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Northwest Indiana is known for making things: steel, gasoline, soap, turbine castings, lift trucks, robotic welding machines, car parts, cardboard boxes, lunch meat, you name it.

But the Region has been getting as brainy as it is brawny.

Long known as a center of heavy manufacturing, the Calumet Region is increasingly becoming an exporter of high-end knowledge. Advanced manufacturers such as Monosol, Fronius, Urschel Labs, Task Force Tips and Tri-State Industries focus more on innovation and intellectual property than just cranking out ton after ton of basic commodities.

The ArcelorMittal Global R&D laboratory in East Chicago is an international leader in metals research, while Purdue University Northwest’s Center for Visualization and Simulation is spearheading a national consortium aimed at bringing the steel industry into the 21st century. And Merrillville-based Cimcor has spread its computer security software around the globe.

International market lifts Cimcor

Founded nearly 20 years ago, Cimcor develops security and compliance software branded as CimTrak, which allows users to monitor file integrity in real-time to track any changes. Clients include Fortune 500 companies, NASA, the U.S. Air Force and Cornell University.

“Right now we are selling in 16 different countries,” Cimcor President and Chief Executive Officer Robert Johnson III said. “We are doing that through a network of resellers and putting time and effort to sell in each market most effectively. We’re partnering with key distributors in strategic markets.”

Cimcor first made the decision to expand internationally about six or seven years ago. Johnson, a member of the Purdue Calumet Alumni Association, wanted to diversify the client base.

“There wasn’t a real reason to stay in the United States,” he said. “Our software will protect servers anywhere. It’s just as effective in Europe or South America, and the need is there.”

Many of the companies Cimcor already did business with were international in scale, and already present in foreign markets the cybersecurity firm has since branched out into.

“The great thing about being a technology company is there aren’t the traditional boundaries,” he said. “There aren’t any boundaries other than artificial ones we set for ourselves. We approach the global market in a smart way, by leveraging partnerships and relationships.”

The company has local partners in each foreign country who know the native language and can work out any local problems. They cultivate long-term relationships in countries such as the United Kingdom, France, Malaysia, Thailand, Indonesia, Denmark, Poland and Brazil.

Cimcor initially aimed to expand in China, but had trouble making the relationships needed to penetrate the market and has only a few customers there now. The firm has, however, seen its overall international business take off, to the point where foreign customers now account for about 40 percent of Cimcor's total revenue.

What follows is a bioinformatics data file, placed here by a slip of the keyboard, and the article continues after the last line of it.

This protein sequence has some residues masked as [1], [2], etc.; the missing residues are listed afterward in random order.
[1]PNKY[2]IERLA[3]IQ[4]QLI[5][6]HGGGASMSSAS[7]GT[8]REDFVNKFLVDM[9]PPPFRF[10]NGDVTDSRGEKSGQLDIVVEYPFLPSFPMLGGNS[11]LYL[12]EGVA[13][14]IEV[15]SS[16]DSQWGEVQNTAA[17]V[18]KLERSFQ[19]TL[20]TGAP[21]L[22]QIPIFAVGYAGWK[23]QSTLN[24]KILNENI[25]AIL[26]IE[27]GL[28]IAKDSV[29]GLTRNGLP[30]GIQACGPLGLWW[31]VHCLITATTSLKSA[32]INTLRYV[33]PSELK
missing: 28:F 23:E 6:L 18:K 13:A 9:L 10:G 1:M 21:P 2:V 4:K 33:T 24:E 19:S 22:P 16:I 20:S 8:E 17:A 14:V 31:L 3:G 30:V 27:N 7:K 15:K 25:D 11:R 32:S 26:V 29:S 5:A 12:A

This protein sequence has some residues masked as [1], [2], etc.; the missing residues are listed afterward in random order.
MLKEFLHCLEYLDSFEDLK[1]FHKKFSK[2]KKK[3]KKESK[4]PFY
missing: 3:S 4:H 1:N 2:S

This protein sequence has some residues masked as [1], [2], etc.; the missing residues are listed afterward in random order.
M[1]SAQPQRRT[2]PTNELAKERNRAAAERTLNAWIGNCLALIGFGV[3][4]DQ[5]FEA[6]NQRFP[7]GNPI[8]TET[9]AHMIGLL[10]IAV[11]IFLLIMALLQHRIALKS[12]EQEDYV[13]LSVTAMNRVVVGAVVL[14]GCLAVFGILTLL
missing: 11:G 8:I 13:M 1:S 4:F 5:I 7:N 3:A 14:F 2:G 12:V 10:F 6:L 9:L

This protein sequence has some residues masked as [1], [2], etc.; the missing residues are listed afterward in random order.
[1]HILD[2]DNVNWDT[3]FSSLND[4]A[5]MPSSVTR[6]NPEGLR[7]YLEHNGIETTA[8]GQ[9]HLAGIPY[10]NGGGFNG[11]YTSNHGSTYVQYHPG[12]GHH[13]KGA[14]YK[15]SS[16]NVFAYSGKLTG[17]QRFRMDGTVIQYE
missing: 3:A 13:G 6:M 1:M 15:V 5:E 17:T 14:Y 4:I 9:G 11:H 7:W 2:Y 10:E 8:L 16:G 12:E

The company has business opportunities whenever foreign governments impose new regulations that must be complied with, such as when Japan rolled out new banking rules known as J-Sox a few years ago. But it’s also had growth driven by the private sector, including when Visa, Mastercard and American Express partnered to devise new standards for retailers storing customers’ information so it wouldn’t get hacked.

“If they’re not compliant with the PCI (payment card industry) security standards in an audit, they lose their ability to process credit card transactions,” Johnson said. “Globally, that’s driven a lot of business for us.”

Cimcor hopes to continue to grow internationally and eyes established marketplaces with sophisticated economic systems and a lot of credit card transactions.

“The ideal market has a sophisticated regulatory environment,” he said.

Driving global steel innovation

Over the last several years, ArcelorMittal Global R&D in East Chicago has labored to create new markets for the steel industry that built Northwest Indiana into what it is today.

"We combine our resources here in East Chicago with those at our centers throughout the world to develop new steel products and solutions for our customers," General Manager Pinakin Chaubal said.

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"Generally, all of the practical experience gained globally is then applied to the region where the innovation will originally launch. The first requirement of the global marketplace is steadily increasing in the United States. So, East Chicago not only plays an important role in initial research and development of those new products, but also on the trials and implementation before it is cascaded to other regions."

For example, changing consumer preferences and federal emissions mandates have led to a race to make motor vehicles lighter. By 2025, they have to be about twice as fuel-efficient as they are today. Automakers have looked at a number of ways to reduce weight, such as by incorporating more lighter metals like aluminum. The best-selling Ford F-150 for instance switched to an aluminum frame, making it about 700 pounds lighter.